Synopsis of Toy
For your own edification, Grant really is buried in Grant’s tomb. But Chinese Checkers aren’t really Chinese, that’s just a name that sounded a lot catchier to game manufacturers in the late 1920’s. And you can’t really blame them either, because originally this little number was called “Halma,” a word that sounds more like a medical condition than a game.
Anyway. Halma was a European leisure time diversion that was developed in the late nineteenth century, some say by Victorian Englishmen and some say by the famous German game company Ravensburger. Whoever was responsible, Halma made its way across the Atlantic and was played a bit on U.S. shores in the late 1800’s, but in 1928, early game guru J. Pressman introduced it in earnest. Re-christened Chinese Checkers, the game became a veritable craze in the 30’s. As the years passed, other companies made the game as well, including L.G. Ballard, who made a version of the game called “Star Checkers,” and Milton Bradley, who produced it the early 40’s.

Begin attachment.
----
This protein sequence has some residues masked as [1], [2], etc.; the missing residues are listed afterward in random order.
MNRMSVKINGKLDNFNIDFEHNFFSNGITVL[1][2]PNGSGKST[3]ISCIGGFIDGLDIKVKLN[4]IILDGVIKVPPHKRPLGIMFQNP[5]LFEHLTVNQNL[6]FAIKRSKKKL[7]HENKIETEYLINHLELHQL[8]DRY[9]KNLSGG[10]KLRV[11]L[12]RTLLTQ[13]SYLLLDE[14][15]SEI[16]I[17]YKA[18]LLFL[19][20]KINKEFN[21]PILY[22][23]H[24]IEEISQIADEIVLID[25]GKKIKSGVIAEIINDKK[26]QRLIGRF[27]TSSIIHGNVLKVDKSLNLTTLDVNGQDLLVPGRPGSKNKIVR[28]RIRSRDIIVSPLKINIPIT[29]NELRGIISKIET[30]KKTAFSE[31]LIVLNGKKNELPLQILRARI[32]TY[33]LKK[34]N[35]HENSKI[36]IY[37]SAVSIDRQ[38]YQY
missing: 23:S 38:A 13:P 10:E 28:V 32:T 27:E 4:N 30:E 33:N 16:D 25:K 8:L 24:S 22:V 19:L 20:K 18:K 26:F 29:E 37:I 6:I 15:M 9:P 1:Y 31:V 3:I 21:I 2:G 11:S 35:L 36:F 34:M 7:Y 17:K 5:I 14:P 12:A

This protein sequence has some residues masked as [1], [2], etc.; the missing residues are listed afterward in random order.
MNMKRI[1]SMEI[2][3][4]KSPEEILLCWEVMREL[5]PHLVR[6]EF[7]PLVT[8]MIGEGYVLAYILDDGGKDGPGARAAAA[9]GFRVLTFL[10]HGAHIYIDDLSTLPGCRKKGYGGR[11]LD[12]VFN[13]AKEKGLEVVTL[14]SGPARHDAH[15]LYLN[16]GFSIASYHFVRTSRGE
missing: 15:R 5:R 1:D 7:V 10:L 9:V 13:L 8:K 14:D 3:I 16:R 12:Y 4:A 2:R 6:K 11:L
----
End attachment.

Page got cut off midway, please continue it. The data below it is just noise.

Chinese Checkers could be played by two, three, four or six people. Each player started the game with a set of colored marbles (usually ten) that were gathered at one of the star’s points. The goal was to move all your pieces across the board and to the star point opposite you. A player could move his marble to an adjacent square, or hop his marble over other pieces, including those of his own color. This “jumping” movement was what tied the game to regular checkers, except unlike checkers, a player didn’t pick up the opponent’s pieces after jumping over them. In Chinese Checkers, all the marbles stayed on the board—and your enemies’ pieces were there not to collect, but to leap frog over. The beginning of each game held limited movement possibilities, but later, when the marbles reached the middle of the star, the jump lengths increased. Double jumps, triples, and on up…if you were the type who could see the big marble picture. The player to get all of his marbles across the board first was declared the winner.
Having fully entered "classic game" status, Chinese Checkers is played widely today. You can’t bark out “King Me!” like you can in traditional checkers, but that clack-clack-clack sound of your marbles jumping from spot to spot on that wood playing board is still pretty nice.
Release History of Toy1928 - Chinese Checkers
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